Wrong turn makes history! By Judy R.

A Wrong Turn Makes History

What do all of the following items have in common?

Will Farrell’s Land of the Lost,

The Lost Boys of Peter Pan Fame,

Shakespeare’s Love’s Labour Lost,

The Lost Colony of Roanoke Island, and

The Desert Explorers of Rincon West?

Correct! All share the distinction of “Lost.” Wednesday, February 4, 2015 was the day; the Richard Genser Starr Pass Trail was the destination; and the hike leaders shall remain anonymous. The sunny, cacti-studded trail welcomed the (add number here) hikers who embraced the day, the companionship, and the hike. What had been scheduled for 2.97 miles more than doubled with a “detour” of sorts for an additional 3 miles for nearly half of the hikers. One hiker’s electronic mileage log showed 7.7 miles walked and 17,000 plus steps recorded. Needless to say, it was an historic hike for the Wednesday group.

A missed intersection and repeated promises of “The parking lot is just around this hill and then home” led half of the group to a scenic tour of a new home under construction and established homes in the Starr Pass development. Ironically, the group emerged from the construction at the intersection of Lost Mesa and Lost Starr Drive. Friendly residents offered directions to the parking lot while yet another resident expressed concern about the older members of the group.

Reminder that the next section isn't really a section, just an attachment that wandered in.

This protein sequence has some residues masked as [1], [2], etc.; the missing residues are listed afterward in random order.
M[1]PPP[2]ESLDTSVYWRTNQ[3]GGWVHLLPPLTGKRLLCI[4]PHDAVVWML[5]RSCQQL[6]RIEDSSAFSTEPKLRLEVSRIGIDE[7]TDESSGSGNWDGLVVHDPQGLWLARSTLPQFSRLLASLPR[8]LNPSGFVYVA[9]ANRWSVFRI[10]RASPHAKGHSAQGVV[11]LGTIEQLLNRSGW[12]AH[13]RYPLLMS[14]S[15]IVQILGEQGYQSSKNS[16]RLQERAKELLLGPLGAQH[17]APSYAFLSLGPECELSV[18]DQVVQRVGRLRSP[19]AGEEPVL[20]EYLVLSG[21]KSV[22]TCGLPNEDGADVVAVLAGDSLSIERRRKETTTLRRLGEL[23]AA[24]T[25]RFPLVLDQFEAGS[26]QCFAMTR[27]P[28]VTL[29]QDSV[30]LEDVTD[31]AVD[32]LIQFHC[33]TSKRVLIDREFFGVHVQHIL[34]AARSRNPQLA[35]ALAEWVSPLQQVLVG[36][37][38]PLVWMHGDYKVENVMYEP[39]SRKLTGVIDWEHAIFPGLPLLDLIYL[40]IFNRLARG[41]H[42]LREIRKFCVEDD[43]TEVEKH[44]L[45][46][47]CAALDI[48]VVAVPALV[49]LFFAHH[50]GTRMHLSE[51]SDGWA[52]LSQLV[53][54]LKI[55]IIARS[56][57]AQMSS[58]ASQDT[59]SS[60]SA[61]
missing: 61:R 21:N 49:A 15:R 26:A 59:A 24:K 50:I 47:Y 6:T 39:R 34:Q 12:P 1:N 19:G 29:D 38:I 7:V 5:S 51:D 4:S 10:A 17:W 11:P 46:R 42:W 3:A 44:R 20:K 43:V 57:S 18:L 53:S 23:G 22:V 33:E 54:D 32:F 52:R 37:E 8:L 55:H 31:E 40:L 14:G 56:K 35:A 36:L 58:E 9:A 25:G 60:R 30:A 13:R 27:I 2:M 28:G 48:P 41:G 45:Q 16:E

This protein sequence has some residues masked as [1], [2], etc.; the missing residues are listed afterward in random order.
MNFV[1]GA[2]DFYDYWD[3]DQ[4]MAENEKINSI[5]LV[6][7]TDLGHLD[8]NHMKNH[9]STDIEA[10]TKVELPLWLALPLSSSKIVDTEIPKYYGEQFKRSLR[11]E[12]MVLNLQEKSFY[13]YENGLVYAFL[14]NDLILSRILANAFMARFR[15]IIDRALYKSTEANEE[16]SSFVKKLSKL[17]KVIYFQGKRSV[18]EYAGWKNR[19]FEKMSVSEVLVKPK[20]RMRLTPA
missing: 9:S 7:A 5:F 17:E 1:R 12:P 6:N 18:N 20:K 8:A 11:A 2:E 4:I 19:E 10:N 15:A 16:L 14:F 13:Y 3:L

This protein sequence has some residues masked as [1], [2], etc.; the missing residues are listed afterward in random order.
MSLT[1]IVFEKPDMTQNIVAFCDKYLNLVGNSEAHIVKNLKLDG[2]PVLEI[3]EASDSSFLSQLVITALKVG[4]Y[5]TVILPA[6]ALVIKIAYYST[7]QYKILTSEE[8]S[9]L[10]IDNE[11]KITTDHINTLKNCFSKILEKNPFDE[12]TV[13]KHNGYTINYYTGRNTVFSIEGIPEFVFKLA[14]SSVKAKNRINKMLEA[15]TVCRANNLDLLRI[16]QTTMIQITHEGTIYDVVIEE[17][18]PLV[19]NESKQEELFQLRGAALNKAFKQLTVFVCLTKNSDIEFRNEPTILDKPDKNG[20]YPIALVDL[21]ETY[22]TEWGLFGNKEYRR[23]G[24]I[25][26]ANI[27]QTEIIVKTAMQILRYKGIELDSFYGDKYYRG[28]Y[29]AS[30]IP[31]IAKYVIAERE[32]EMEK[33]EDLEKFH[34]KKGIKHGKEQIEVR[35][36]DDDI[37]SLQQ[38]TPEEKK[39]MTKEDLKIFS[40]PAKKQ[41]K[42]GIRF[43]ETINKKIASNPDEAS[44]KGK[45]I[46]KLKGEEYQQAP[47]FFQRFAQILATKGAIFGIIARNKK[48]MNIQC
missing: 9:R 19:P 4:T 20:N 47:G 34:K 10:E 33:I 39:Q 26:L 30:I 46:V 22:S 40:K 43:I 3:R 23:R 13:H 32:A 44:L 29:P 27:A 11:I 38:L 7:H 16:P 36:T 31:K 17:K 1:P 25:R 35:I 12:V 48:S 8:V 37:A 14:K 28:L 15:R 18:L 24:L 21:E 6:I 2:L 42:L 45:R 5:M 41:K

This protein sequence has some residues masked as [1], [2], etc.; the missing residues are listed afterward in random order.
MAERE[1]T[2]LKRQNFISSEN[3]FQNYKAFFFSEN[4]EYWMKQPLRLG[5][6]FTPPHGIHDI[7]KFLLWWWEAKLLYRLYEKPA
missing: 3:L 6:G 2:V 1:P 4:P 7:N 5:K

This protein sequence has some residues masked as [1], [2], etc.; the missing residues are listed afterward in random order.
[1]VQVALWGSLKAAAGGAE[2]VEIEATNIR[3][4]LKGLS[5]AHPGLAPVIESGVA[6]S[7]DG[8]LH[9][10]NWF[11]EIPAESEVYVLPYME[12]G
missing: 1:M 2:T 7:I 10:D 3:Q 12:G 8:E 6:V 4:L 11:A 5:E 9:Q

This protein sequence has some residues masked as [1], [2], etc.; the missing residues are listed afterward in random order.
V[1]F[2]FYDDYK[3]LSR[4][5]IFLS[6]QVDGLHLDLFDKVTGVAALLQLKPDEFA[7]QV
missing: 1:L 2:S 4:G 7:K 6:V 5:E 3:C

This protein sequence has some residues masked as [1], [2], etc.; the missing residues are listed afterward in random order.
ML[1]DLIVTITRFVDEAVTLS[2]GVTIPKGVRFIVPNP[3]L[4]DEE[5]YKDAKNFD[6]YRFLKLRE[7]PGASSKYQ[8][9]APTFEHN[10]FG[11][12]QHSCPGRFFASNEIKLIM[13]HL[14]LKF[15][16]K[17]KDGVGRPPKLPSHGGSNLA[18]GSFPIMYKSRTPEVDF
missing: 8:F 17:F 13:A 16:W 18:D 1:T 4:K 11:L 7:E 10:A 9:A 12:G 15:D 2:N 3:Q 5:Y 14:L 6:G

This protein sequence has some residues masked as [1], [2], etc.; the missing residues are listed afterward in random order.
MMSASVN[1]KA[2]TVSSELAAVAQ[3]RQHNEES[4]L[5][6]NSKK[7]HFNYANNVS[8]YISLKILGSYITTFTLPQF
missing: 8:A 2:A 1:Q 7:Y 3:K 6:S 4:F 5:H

Meanwhile, varying energy levels increased the distance among the hikers headed for rendezvous, rides, and reunions at the Trailhead. Strings of bedrraggled hikers, some sporting trekking poles and backpacks, threaded their way through quiet streets of upscale homes. Bill, a Marriott Starr Pass Resort employee, encountered three of the hikers and offered a golf cart ride to the Trailhead Parking Lot. He was gratefully dubbed “Bill, Head of the Marriott Search and Rescue Squad” by the trio of hikers.

Lighthearted comments from hikers include, “This was actually a test to weed out the weak walkers from the hardy souls who earned the right to be in the group.” First-timers thought this might be the hike to Sedona scheduled for March beginning now. They were hoping for a supply wagon to meet up with the group along the way. Another newcomer suggested that this was the Texan version of the Arizona hike—bigger, wider, and longer than anything a local could imagine. One hiker had a quick thought of dialing the realtor’s number from a sign planted in a front yard—a quick tour and a lift to the parking lot was the ulterior motive.

While the incident seems like a pencil mark in the annals of the Hiking Club, the notoriety of the “misplaced” hikers is now a part of local history. Upon entering the Catalina Barbeque and Sports Bar, the small group of “found” hikers were greeted compassionately by the hostess with, “We heard you were the Lost Hikers.” The group was seated and quickly served tall glasses of ice water, which were frequently re-filled.

As the morning stretched into afternoon and the group was refueled in food and spirit, apprehension was replaced with tired relaxation. In the future oral (and now written) history of The Desert.

P.S.  By DRC The “other” group also made a wrong turn that actually lessened the hike mileage, and met up with a water course to navigate around.

All in all  it was a good day and we can all chalk it up to “it is what it is!” or was.

DRC

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